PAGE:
August 28, 2012
Brian Winter – Reuters, 08/28/2012
Brazil appears to have the best long-term prospects among rising economic powers, thanks to its stable policy framework, ample natural resources and good relationship with its neighbors, former U.S. President Bill Clinton said on Tuesday in a ringing endorsement of an economy that has struggled lately.
“If I were just sitting in a room betting on the future of rising countries, I’d bet on Brazil first,” Clinton said.
Brazil’s economy has been stagnant for the past year and is expected to grow only 1.7 percent in 2012 – less than half the projected average in Latin America. Some business leaders believe the country’s credit and commodities-led growth model has been nearly exhausted and are calling on the government to cut taxes and take other urgent steps to stimulate investment.
June 2, 2011
Associated Press/Washington Post, 06/01/2011
The World Bank and 40 cities from around the world joined forces Wednesday with a pledge to reduce greenhouse gas emissions.
The bank reached the agreement with the C40 Cities Climate Leadership Group, a coalition founded in 2005 with the aim of reducing carbon emissions. Its chairman is New York City Mayor Michael R. Bloomberg.
Bloomberg, World Bank President Robert Zoellick and former President Bill Clinton announced the new partnership during the opening session of the C40 Large Cities Climate Summit.
April 29, 2011
Juan Pablo Spinetto and Jessica Brice – Bloomberg, 04/29/2011
April 29 (Bloomberg) — Vale SA, the Brazilian miner that announced the ouster of its chief executive amid government criticism, agreed to buy a stake in a hydro-power project in the Amazon and invest about 2.3 billion reais ($1.5 billion).
Vale, the world’s second-largest miner by market value, said in a regulatory filing yesterday its board approved buying as much as 9 percent of Norte Energia SA, which will build and operate the Belo Monte dam, from Gaia Energia & Participacoes SA. Rio de Janeiro-based Vale will reimburse Gaia for expenditures made and assume its future investment commitments.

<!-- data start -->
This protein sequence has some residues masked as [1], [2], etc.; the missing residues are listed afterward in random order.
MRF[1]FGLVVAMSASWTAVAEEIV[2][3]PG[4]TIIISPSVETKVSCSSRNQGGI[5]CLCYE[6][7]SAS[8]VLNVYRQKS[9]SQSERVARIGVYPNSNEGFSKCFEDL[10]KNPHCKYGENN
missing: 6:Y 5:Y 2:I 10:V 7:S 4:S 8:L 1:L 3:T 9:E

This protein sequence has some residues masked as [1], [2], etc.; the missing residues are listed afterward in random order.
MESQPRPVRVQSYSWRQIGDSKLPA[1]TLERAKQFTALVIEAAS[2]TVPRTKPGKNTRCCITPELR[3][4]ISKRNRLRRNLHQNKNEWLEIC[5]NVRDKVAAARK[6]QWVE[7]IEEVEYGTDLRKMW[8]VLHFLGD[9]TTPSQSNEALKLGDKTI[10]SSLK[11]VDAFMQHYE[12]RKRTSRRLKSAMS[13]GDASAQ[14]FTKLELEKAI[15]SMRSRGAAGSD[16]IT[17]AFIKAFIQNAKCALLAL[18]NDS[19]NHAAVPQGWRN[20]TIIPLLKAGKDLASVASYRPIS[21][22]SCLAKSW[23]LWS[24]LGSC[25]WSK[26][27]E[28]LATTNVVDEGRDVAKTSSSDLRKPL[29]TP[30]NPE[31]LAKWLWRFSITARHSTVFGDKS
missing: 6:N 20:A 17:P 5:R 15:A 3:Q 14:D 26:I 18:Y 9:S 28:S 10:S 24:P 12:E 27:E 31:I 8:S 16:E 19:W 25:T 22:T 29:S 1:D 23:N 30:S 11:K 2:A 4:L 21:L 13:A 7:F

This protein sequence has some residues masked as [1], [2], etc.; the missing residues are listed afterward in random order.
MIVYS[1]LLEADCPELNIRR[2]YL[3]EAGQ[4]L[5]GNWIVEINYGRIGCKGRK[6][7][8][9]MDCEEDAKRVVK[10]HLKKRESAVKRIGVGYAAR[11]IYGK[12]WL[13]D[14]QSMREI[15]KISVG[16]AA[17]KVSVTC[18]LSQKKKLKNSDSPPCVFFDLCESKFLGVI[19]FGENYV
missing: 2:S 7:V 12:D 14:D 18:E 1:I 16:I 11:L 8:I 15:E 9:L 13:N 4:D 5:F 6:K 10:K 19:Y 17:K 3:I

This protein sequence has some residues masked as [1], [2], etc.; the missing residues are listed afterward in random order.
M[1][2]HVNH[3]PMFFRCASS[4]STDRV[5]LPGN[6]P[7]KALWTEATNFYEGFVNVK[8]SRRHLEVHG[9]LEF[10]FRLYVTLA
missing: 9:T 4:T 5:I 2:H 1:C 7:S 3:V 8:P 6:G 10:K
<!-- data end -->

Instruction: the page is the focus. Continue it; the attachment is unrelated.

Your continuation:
The deal comes less than a month after Vale said it would replace Chief Executive Officer Roger Agnelli amid criticism from Brazil’s government, which has direct and indirect stakes, that it wasn’t doing enough to help generate jobs. The 25.8 billion-real dam, which will flood 516 square kilometers (199 square miles) of the world’s largest rainforest, is a key piece in the government’s plan to increase energy supplies.
February 28, 2011
The Wall Street Journal, 02/25/2011
America’s political addiction to ethanol has consequences, from raising the price of food to lining the pockets of companies like Archer Daniels Midland. So we’re delighted to see another prominent booster—Bill Clinton—see the fright.
We have to become energy independent” but “we don’t want to do it at the expense of food riots,” the former President told an agriculture conference Thursday. He urged farmers to consider the needs of developing countries—the implication being that the diversion of corn to ethanol production limits food supplies and artificially raises prices.
No kidding. At the same gathering, Department of Agriculture chief economist Joseph Glauber did the math. Despite a forecasted 4% increase in corn planting, Mr. Glauber expects corn used for ethanol to hit a record five billion bushels in 2011-12, or more than one-third of total U.S. production, thanks to renewable fuel mandates and tax incentives. Corn prices recently hit two-and-a-half-year highs.